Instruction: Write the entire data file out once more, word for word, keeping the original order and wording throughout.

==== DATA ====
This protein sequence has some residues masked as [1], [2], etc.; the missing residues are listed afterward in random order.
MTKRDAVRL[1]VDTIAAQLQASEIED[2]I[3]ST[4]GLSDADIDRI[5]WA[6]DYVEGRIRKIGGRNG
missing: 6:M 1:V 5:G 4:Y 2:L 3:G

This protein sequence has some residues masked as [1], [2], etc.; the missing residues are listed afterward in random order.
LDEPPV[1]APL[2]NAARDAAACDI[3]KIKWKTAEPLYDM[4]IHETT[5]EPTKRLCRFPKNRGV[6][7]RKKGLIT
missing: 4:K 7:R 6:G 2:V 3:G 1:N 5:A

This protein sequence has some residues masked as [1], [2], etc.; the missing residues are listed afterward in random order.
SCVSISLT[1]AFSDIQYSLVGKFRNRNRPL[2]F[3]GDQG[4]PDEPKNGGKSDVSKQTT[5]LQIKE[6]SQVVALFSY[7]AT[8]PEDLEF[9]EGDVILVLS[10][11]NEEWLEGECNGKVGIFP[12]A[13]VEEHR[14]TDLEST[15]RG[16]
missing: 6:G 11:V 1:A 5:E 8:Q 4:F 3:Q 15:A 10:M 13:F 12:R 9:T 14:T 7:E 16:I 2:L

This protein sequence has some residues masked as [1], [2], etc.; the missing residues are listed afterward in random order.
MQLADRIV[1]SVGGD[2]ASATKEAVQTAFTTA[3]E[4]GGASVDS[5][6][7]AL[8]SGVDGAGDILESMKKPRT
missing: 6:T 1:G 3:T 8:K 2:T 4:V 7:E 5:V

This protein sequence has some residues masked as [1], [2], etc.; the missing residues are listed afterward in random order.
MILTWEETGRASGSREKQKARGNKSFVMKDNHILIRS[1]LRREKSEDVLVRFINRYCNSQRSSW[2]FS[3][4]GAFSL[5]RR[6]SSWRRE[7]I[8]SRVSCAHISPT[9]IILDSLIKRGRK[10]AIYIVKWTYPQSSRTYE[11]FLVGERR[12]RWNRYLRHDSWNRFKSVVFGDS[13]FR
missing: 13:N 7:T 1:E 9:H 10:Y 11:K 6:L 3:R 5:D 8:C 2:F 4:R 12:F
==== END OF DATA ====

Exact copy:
This protein sequence has some residues masked as [1], [2], etc.; the missing residues are listed afterward in random order.
MTKRDAVRL[1]VDTIAAQLQASEIED[2]I[3]ST[4]GLSDADIDRI[5]WA[6]DYVEGRIRKIGGRNG
missing: 6:M 1:V 5:G 4:Y 2:L 3:G

This protein sequence has some residues masked as [1], [2], etc.; the missing residues are listed afterward in random order.
LDEPPV[1]APL[2]NAARDAAACDI[3]KIKWKTAEPLYDM[4]IHETT[5]EPTKRLCRFPKNRGV[6][7]RKKGLIT
missing: 4:K 7:R 6:G 2:V 3:G 1:N 5:A

This protein sequence has some residues masked as [1], [2], etc.; the missing residues are listed afterward in random order.
SCVSISLT[1]AFSDIQYSLVGKFRNRNRPL[2]F[3]GDQG[4]PDEPKNGGKSDVSKQTT[5]LQIKE[6]SQVVALFSY[7]AT[8]PEDLEF[9]EGDVILVLS[10][11]NEEWLEGECNGKVGIFP[12]A[13]VEEHR[14]TDLEST[15]RG[16]
missing: 6:G 11:V 1:A 5:E 8:Q 4:F 3:Q 15:A 10:M 13:F 12:R 9:T 14:T 7:E 16:I 2:L

This protein sequence has some residues masked as [1], [2], etc.; the missing residues are listed afterward in random order.
MQLADRIV[1]SVGGD[2]ASATKEAVQTAFTTA[3]E[4]GGASVDS[5][6][7]AL[8]SGVDGAGDILESMKKPRT
missing: 6:T 1:G 3:T 8:K 2:T 4:V 7:E 5:V

This protein sequence has some residues masked as [1], [2], etc.; the missing residues are listed afterward in random order.
MILTWEETGRASGSREKQKARGNKSFVMKDNHILIRS[1]LRREKSEDVLVRFINRYCNSQRSSW[2]FS[3][4]GAFSL[5]RR[6]SSWRRE[7]I[8]SRVSCAHISPT[9]IILDSLIKRGRK[10]AIYIVKWTYPQSSRTYE[11]FLVGERR[12]RWNRYLRHDSWNRFKSVVFGDS[13]FR
missing: 13:N 7:T 1:E 9:H 10:Y 11:K 6:L 3:R 5:D 8:C 2:F 4:R 12:F